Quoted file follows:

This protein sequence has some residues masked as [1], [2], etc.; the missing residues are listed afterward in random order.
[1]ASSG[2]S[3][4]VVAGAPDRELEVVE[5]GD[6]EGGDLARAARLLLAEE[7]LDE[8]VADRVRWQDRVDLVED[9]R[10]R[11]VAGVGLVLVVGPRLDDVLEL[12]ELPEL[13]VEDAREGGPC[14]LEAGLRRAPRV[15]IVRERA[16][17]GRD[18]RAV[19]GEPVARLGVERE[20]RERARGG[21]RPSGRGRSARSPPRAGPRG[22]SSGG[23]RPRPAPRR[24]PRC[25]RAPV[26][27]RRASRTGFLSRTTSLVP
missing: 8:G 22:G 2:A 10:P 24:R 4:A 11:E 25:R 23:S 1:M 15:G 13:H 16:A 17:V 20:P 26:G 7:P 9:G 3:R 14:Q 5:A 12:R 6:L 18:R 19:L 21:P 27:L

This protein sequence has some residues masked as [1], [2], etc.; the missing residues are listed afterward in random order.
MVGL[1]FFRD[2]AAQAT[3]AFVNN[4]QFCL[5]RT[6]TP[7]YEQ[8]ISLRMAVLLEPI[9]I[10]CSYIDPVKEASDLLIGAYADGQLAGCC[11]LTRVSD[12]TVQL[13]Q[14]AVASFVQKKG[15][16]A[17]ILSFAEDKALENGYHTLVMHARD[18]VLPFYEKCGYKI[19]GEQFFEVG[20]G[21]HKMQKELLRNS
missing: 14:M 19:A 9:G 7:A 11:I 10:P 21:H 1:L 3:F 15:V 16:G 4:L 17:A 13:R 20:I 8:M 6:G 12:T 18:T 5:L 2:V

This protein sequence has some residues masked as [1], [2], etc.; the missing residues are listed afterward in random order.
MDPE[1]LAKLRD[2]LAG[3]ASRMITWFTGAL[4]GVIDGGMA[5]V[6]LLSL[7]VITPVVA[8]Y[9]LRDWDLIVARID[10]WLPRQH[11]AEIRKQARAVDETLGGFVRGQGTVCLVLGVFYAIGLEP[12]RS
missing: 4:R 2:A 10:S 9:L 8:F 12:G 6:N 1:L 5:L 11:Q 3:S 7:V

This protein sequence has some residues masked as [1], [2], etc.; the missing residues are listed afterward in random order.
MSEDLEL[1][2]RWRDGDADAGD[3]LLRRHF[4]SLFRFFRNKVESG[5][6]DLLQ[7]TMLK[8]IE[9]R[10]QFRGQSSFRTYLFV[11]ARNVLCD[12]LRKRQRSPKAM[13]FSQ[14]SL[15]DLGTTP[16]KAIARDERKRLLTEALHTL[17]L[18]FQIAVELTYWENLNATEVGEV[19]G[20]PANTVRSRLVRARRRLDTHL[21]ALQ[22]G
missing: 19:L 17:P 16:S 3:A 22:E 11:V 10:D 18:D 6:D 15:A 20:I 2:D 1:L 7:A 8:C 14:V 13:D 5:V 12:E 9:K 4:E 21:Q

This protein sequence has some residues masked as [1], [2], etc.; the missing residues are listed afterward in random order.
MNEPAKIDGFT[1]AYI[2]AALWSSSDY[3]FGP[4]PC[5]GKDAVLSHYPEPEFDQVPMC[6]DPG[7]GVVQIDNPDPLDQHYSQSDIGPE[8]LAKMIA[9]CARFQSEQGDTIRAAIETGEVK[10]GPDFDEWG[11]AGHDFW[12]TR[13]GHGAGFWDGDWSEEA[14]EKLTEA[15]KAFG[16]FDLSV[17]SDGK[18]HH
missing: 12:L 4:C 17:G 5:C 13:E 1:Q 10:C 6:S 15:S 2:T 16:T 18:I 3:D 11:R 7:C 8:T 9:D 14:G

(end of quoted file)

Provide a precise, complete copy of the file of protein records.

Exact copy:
This protein sequence has some residues masked as [1], [2], etc.; the missing residues are listed afterward in random order.
[1]ASSG[2]S[3][4]VVAGAPDRELEVVE[5]GD[6]EGGDLARAARLLLAEE[7]LDE[8]VADRVRWQDRVDLVED[9]R[10]R[11]VAGVGLVLVVGPRLDDVLEL[12]ELPEL[13]VEDAREGGPC[14]LEAGLRRAPRV[15]IVRERA[16][17]GRD[18]RAV[19]GEPVARLGVERE[20]RERARGG[21]RPSGRGRSARSPPRAGPRG[22]SSGG[23]RPRPAPRR[24]PRC[25]RAPV[26][27]RRASRTGFLSRTTSLVP
missing: 8:G 22:G 2:A 10:P 24:R 4:A 11:E 25:R 23:S 1:M 15:G 13:H 16:A 17:V 20:P 26:G 7:P 9:G 3:R 14:Q 5:A 12:R 6:L 18:R 19:L 21:P 27:L

This protein sequence has some residues masked as [1], [2], etc.; the missing residues are listed afterward in random order.
MVGL[1]FFRD[2]AAQAT[3]AFVNN[4]QFCL[5]RT[6]TP[7]YEQ[8]ISLRMAVLLEPI[9]I[10]CSYIDPVKEASDLLIGAYADGQLAGCC[11]LTRVSD[12]TVQL[13]Q[14]AVASFVQKKG[15][16]A[17]ILSFAEDKALENGYHTLVMHARD[18]VLPFYEKCGYKI[19]GEQFFEVG[20]G[21]HKMQKELLRNS
missing: 14:M 19:A 9:G 7:A 11:I 10:P 21:H 1:L 3:F 15:V 16:G 4:L 17:A 13:R 20:I 8:M 6:G 12:T 18:T 5:L 2:V

This protein sequence has some residues masked as [1], [2], etc.; the missing residues are listed afterward in random order.
MDPE[1]LAKLRD[2]LAG[3]ASRMITWFTGAL[4]GVIDGGMA[5]V[6]LLSL[7]VITPVVA[8]Y[9]LRDWDLIVARID[10]WLPRQH[11]AEIRKQARAVDETLGGFVRGQGTVCLVLGVFYAIGLEP[12]RS
missing: 4:R 2:A 10:S 9:L 8:F 12:G 6:N 1:L 5:L 11:Q 3:S 7:V

This protein sequence has some residues masked as [1], [2], etc.; the missing residues are listed afterward in random order.
MSEDLEL[1][2]RWRDGDADAGD[3]LLRRHF[4]SLFRFFRNKVESG[5][6]DLLQ[7]TMLK[8]IE[9]R[10]QFRGQSSFRTYLFV[11]ARNVLCD[12]LRKRQRSPKAM[13]FSQ[14]SL[15]DLGTTP[16]KAIARDERKRLLTEALHTL[17]L[18]FQIAVELTYWENLNATEVGEV[19]G[20]PANTVRSRLVRARRRLDTHL[21]ALQ[22]G
missing: 19:L 17:P 16:S 3:A 22:E 11:V 10:D 18:D 6:D 15:A 20:I 2:D 1:L 7:A 8:C 14:V 13:D 5:V 12:E 9:K 4:E 21:Q

This protein sequence has some residues masked as [1], [2], etc.; the missing residues are listed afterward in random order.
MNEPAKIDGFT[1]AYI[2]AALWSSSDY[3]FGP[4]PC[5]GKDAVLSHYPEPEFDQVPMC[6]DPG[7]GVVQIDNPDPLDQHYSQSDIGPE[8]LAKMIA[9]CARFQSEQGDTIRAAIETGEVK[10]GPDFDEWG[11]AGHDFW[12]TR[13]GHGAGFWDGDWSEEA[14]EKLTEA[15]KAFG[16]FDLSV[17]SDGK[18]HH
missing: 12:L 4:C 17:G 5:C 13:E 1:Q 10:C 6:S 15:S 2:T 16:T 18:I 3:D 11:R 7:C 8:T 9:D 14:G